In Sri Lanka, the population issue has become a crisis not because of overpopulation but due to baseless allegations that a doctor had sterilized hundreds of women or girls after caesarian section births. In any event, in most countries, fertility levels are declining rapidly. The allegations were made largely by the black media or fake media which are apparently misusing the freedom given by the 19th Amendment. United States President Donald Trump, described by Britain’s US Ambassador as “inept, inefficient, incompetent and ill-informed” often goes to the extent of describing the free media as the fake media or a public enemy. But in Sri Lanka it is not a Trump issue but a case of certain media sections acting with political agendas and trying to even provoke racial violence between two communities.
It is in this backdrop that we join the United Nations Fund for Population Activities (UNFPA) in marking World Population Day on Thursday July 11. According to a UN report issued last month, by 2050 there will be some 9.7 billion people living on the Earth. The overall growth rate will continue to fall, but more countries will have to adapt to the consequences of an ageing population.
The world population prospects 2019 estimates that the next 30 years will see the global population add an extra 2 billion people to today’s figure of 7.7 billion, and, by the end of the century, the planet will have to sustain around 11 billion.
The report says India is expected to show the highest population increase between now and 2050, overtaking China as the world’s most populous country, by around 2027. India, along with eight other countries, will make up more than half of the estimated population growth between now and 2050.
In all, the population of sub-Saharan Africa is expected to practically double by 2050.
However, growth in these countries comes against the backdrop of a slowing global fertility rate.
In 1990, the average number of births for a woman was 3.2. By this year it had fallen to 2.5 births for a woman and, by 2050, this is projected to decline to 2.2 births.
The population size of more and more countries is actually falling. Since 2010, 27 countries or areas have seen a drop of at least one per cent, because of persistently low fertility rates. Between now and 2050, that is expected to expand to 55 countries which will see a population decrease of one per cent or more, and almost half of these will experience a drop of at least 10 per cent, the report adds.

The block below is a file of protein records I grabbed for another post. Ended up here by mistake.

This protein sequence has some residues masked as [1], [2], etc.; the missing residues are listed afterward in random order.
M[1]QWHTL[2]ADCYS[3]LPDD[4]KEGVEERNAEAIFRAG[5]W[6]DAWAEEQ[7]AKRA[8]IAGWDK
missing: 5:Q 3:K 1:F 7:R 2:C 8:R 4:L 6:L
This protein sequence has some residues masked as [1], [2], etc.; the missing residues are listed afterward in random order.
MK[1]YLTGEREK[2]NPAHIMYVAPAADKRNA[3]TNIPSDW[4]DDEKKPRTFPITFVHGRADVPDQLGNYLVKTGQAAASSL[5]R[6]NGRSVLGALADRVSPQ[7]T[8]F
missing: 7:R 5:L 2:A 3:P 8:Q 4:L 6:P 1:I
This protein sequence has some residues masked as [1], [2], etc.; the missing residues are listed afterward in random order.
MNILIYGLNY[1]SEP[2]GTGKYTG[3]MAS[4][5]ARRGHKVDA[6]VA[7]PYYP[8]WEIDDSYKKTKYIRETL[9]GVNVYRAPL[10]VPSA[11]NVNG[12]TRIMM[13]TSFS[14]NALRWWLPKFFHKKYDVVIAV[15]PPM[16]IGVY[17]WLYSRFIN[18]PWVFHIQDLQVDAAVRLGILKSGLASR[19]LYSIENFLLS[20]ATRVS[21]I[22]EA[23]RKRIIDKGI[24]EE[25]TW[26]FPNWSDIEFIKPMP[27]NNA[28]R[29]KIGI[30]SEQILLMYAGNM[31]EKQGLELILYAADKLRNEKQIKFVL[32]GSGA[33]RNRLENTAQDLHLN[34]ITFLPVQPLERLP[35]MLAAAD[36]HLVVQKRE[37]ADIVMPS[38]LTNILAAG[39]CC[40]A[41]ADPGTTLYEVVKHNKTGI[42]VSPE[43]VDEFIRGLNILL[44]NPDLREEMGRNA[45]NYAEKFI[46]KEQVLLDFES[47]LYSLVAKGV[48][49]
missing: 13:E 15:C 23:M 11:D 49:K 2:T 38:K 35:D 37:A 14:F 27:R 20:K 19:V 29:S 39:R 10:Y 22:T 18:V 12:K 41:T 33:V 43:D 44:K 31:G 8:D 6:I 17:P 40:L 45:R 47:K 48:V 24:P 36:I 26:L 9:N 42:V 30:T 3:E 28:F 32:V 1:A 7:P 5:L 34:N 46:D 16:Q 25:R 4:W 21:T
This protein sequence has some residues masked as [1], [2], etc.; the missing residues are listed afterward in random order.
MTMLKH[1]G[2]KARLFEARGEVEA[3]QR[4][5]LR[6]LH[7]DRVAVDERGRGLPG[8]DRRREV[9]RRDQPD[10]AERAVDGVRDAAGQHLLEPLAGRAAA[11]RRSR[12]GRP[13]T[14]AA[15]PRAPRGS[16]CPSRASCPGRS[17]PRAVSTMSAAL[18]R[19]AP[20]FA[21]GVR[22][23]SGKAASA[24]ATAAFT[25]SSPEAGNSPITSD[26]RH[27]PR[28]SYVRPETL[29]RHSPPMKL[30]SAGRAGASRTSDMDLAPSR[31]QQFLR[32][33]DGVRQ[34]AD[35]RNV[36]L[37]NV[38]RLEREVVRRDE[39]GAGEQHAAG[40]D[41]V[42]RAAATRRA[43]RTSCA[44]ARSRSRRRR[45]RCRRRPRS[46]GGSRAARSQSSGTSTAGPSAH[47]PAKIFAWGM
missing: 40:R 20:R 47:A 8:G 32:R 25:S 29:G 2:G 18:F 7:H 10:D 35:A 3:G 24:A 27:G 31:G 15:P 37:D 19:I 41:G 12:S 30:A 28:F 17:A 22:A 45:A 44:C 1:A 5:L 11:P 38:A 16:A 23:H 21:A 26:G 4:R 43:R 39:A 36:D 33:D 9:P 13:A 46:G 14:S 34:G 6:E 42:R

The UNFPA says the day seeks to focus attention on the urgency and importance of population issues and was established by UNDP’s Governing Council in 1989. Current estimates indicate that roughly 83 million people are being added to the world’s population every year.
UNFPA increasingly devotes resources to country-led efforts, placing emphasis on country-focused and country-led implementation to achieve improved results, at the same time addressing mutual accountability and strengthening harmonization and alignment.
UNFPA works to support family planning by, ensuring a steady, reliable supply of quality contraceptives, strengthening national health systems, advocating for policies supportive of family planning and gathering data to support this work.
Sri Lanka also needs to go beyond mere family figures, whether it is a small family or a big one – and bring about a more equitable distribution of wealth and resources, a green economy and sustainable growth rates.
The government must ensure, through a restructuring of the social order, that the family has sufficient nutritious food, proper shelter, clothing, adequate healthcare and education facilities, so that the children, whether one or five will be able to lead a healthy life, be well educated and have a well-paid job so that they could play a major role as citizens, instead of dying in a polluted world.